Kind Hearts and Quartets: Barbershop Singers Deliver Valentine’s Day Serenades in Upper Valley
Fourth-grade teacher Rhonda Bloom, chokes back a tear while listening to Let Me Call You Sweetheart, sung by barbershop quartet members (from left) Ernie Sargent, Frank Gould, Elmer Brown and Joseph Tofel at Haverhill Middle School yesterday morning. Giggling in the foreground are students Keatyn Horne, left, and Olivia Sarkis. Six quartets from the North Country Chordsmen delivered 90 performances yesterday. (Valley News - Sarah Priestap) Purchase photo reprints »
Members of One Mode of Expression Barbershop Quartet prepare to deliver a singing valentine at Haverhill Middle School in North Haverhill yesterday. Ernie Sargent holds the chocolate, left, as Joseph Tofel selects a silk rose from a bunch wrapped in plastic, while Frank Gould explains why the quartet uses silk roses. “We used to use real roses,” Gould said, “but carrying them in the cold made them die quickly. Now we use silk flowers and they last forever.” (Valley News - Sarah Priestap) Purchase photo reprints »
Haverhill — A light-blue SUV drove the long, winding driveway and rolled to a stop in front of the Haverhill Cooperative Middle School yesterday. Out popped four men, ages 76 to 86, dressed to the nines in black tuxes with bright red bow ties and cummerbunds.
One grabbed a pitch pipe and another grabbed a rose. They were on a mission — a Valentine’s mission — as one of six barbershop quartets swarming the Upper Valley during the North Country Chordsmen’s annual “singing valentine” blitz. All told, the quartets delivered nearly 90 performances, the vast majority of them surprises — including the one they were about to deliver to unsuspecting fourth-grade teacher Rhonda Bloom, who had no idea that her fiance had arranged for the quartet to sing her a lovesong in her classroom.
Once in the building, the quartet paraded down the locker-lined hallway, evoking gasps, smiles and stares from students and teachers alike. “Hi!” one young student exclaimed. “Hi people!”
As the troupe turned the corner into the classroom at the end of the hall, a crowd began to gather in the doorway. Bloom turned and eyed the group suspiciously, clutching her hands to her chest.
“Oh, my, god,” she said, before they broke into a harmony of Let Me Call You Sweetheart.
“I turned around and I saw them and they said my name — it was a very big surprise,” Bloom said later, adding of her fiance: “I can’t wait to see him now.”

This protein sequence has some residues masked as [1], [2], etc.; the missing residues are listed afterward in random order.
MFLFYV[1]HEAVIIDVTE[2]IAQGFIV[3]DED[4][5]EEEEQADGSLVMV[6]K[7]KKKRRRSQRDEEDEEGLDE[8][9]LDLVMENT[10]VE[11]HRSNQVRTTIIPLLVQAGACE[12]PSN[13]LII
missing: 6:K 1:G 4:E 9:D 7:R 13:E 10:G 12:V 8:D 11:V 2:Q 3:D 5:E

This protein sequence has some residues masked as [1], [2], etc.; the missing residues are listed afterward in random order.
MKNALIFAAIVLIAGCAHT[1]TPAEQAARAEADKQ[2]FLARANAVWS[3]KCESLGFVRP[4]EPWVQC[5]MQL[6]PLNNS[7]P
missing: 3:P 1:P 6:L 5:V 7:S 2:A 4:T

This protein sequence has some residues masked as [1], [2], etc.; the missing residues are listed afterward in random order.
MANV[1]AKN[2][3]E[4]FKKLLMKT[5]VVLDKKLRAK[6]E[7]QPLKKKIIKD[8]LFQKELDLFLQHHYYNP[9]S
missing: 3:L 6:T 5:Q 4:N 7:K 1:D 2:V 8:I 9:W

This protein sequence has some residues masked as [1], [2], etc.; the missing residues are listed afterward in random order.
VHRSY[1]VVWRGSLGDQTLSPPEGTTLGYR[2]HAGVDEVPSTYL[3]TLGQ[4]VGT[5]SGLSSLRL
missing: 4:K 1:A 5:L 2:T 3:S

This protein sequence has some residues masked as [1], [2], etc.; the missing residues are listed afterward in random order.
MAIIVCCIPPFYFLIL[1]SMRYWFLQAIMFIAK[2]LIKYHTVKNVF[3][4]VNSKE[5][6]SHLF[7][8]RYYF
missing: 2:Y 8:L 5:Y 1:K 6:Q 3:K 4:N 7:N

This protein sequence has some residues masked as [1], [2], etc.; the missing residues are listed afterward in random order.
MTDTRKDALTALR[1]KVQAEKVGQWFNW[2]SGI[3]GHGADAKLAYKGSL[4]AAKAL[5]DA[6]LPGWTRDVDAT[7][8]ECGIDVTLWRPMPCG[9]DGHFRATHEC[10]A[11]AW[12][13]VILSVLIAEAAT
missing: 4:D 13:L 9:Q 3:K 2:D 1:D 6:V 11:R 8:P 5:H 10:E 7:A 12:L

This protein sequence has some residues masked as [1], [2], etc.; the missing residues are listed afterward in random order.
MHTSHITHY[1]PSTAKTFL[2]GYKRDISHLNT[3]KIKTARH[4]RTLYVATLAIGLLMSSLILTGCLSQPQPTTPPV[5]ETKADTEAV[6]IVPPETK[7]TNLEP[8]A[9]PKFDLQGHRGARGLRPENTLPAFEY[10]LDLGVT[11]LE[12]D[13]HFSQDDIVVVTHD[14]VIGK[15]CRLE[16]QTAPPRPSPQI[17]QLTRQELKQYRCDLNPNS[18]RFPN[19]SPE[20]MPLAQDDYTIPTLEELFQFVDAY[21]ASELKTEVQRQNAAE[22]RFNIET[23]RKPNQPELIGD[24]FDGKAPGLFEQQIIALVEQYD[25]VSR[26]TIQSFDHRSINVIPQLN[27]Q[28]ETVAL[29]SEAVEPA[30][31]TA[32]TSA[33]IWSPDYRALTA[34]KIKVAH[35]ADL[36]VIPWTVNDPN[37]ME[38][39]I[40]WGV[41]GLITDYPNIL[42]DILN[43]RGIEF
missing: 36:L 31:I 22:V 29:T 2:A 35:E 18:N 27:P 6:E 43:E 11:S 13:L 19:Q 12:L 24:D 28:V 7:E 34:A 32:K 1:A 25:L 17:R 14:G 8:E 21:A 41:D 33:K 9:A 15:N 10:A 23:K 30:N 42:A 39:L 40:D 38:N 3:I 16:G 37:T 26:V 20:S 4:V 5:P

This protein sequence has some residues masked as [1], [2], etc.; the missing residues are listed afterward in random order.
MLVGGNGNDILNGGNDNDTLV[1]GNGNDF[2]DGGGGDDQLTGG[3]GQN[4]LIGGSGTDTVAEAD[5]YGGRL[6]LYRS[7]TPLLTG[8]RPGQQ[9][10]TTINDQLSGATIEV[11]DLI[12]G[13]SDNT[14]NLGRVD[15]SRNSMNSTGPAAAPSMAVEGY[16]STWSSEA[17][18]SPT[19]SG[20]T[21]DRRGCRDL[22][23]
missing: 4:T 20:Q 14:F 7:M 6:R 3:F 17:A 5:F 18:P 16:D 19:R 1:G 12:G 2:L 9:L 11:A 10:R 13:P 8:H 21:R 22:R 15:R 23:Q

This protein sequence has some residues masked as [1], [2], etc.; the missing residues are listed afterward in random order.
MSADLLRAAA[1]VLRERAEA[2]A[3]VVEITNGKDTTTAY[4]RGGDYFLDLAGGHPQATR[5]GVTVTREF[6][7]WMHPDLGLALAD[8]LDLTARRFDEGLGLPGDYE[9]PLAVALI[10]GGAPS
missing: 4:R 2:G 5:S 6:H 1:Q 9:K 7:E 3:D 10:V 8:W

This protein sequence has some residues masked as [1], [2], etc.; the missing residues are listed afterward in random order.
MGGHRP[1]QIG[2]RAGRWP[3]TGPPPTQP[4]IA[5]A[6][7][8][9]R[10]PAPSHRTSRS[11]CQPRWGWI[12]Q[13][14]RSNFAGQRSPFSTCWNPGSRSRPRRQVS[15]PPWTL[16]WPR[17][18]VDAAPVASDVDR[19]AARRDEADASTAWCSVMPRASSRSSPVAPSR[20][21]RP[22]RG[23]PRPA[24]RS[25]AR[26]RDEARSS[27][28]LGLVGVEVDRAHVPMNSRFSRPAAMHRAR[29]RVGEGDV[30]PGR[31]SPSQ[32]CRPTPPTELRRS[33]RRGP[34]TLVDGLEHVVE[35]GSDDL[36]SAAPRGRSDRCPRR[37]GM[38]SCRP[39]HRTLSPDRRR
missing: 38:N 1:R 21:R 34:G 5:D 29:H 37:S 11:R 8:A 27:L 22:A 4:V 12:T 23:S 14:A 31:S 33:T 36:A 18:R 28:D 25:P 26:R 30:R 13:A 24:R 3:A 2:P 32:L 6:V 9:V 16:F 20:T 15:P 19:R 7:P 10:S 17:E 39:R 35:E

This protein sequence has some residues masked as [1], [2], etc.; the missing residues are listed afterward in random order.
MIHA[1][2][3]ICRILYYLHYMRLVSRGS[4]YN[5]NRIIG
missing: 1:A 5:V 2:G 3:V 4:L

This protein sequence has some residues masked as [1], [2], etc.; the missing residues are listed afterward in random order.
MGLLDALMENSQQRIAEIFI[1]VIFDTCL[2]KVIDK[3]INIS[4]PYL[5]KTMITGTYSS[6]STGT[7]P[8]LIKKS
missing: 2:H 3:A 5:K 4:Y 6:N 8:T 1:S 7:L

For the North Country Chordsmen, that’s part of the fun: the surprise element is “very important,” said lead Frank Gould, 76, of Lyme, and Valentine’s Day is particularly special, according to baritone Joe Tofel, 81, of Thetford.
“Never does anybody pay attention to what you’re singing as when you’re singing Valentines,” Tofel said.
Dan Falcone, the Chordsmen’s director who performed with a different quartet yesterday, agreed. He stood outside Dartmouth College’s Collis Student Center after his troupe surprised a student there.
“It can be a surprise for them, and it’s a surprise for you too because you don’t know what kind of situation you’re going into, whether it’s a new love or a 50-year anniversary kind of love, or even somebody who’s a secret admirer kind of thing,” said Falcone, 40, of Plainfield. “Those have been really interesting. Basically it’s just, how are they going to react?”
The Chordsmen, a barbershop harmony chorus singing a capella, has been performing singing valentines for 12 years, and about two-thirds of its nearly 40 members participated in yesterday’s deluge of valentine’s songs. For $50, people could arrange to surprise their friends and loved ones with a song, card, rose and candies delivered by one of the quartets, as well as a photo to commemorate the event.
Originally founded in Lebanon in the 1960s before moving to Hanover in 1978, the Chordsmen meet to practice once a week and perform year-round throughout the Upper Valley and in competitions, with members ranging in age from 16 to 86.
One of the founders and the Chordsmen’s oldest member, Elmer Brown, of Thetford, said after the performance for Bloom yesterday that Valentine’s Day performances have evoked tears “quite a few times” over the years.
“Sometimes they get crying so hard that you have a hard time keeping your composure,” he said.
Bloom used a tissue to dab her eyes throughout the performance. Another teacher, Tara Russ, called out to the schoolchildren: “Boys, are you taking notes?”
Nine-year-old student Matthew Perkins wasn’t taking notes, per se, but he was certainly paying attention: He’d never heard singing like that before, he said, but was happy for Bloom and enjoyed the performance.
“I’m like, how can they sing like that?” he said.
After departing Haverhill and stopping for a performance in Orford, the quartet — including Gould, Brown, Tofel and tenor Ernie Sargent — drove to the AVA Gallery in Lebanon to surprise painter Stephanie Reininger, who was teaching the last class of a six-week ILEAD water color course.
Gould, who was in the class but couldn’t attend because of the singing valentines, still wanted to surprise Reininger, who said she was “surprised and astounded” by the performance, asking her students if anybody had a spare tissue.
Gould’s fellow class members were moved by the performance, as well.
“Oh my god, I think it is so touching. ... To recognize her this way is just really lovely,” said class member Penny Johnson, of Strafford. “There’s not enough of this kind of thing anymore, you know?”
Maggie Cassidy can be reached at email@example.com or 603-727-3220.